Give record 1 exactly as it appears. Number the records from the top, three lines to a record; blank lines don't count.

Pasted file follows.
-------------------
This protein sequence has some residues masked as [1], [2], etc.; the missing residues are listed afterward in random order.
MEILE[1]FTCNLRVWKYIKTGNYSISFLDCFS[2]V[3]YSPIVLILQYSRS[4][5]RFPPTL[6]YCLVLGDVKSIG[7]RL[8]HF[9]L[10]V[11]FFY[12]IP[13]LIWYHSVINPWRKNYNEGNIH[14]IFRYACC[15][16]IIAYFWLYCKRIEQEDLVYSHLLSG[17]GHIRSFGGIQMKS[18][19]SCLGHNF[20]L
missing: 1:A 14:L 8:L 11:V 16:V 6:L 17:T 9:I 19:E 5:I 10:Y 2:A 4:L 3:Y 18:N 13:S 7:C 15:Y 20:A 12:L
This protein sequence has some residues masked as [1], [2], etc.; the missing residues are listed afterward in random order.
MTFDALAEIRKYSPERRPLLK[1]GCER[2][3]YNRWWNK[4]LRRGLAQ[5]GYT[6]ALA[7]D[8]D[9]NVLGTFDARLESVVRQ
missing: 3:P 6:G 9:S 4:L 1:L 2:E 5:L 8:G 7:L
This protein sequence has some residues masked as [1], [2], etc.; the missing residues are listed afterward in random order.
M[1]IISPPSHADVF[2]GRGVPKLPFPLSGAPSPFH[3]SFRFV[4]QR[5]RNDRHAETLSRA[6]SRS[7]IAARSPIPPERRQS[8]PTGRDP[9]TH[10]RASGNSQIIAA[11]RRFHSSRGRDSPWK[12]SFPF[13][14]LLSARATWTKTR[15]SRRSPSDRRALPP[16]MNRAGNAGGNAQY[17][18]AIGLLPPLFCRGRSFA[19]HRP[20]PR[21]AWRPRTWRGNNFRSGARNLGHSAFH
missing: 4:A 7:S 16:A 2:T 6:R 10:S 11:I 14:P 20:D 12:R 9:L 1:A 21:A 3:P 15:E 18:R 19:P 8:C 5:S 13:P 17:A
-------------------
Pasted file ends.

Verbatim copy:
This protein sequence has some residues masked as [1], [2], etc.; the missing residues are listed afterward in random order.
MEILE[1]FTCNLRVWKYIKTGNYSISFLDCFS[2]V[3]YSPIVLILQYSRS[4][5]RFPPTL[6]YCLVLGDVKSIG[7]RL[8]HF[9]L[10]V[11]FFY[12]IP[13]LIWYHSVINPWRKNYNEGNIH[14]IFRYACC[15][16]IIAYFWLYCKRIEQEDLVYSHLLSG[17]GHIRSFGGIQMKS[18][19]SCLGHNF[20]L
missing: 1:A 14:L 8:L 11:V 16:V 6:L 17:T 9:I 19:E 5:I 10:Y 2:A 4:L 3:Y 18:N 13:S 7:C 15:Y 20:A 12:L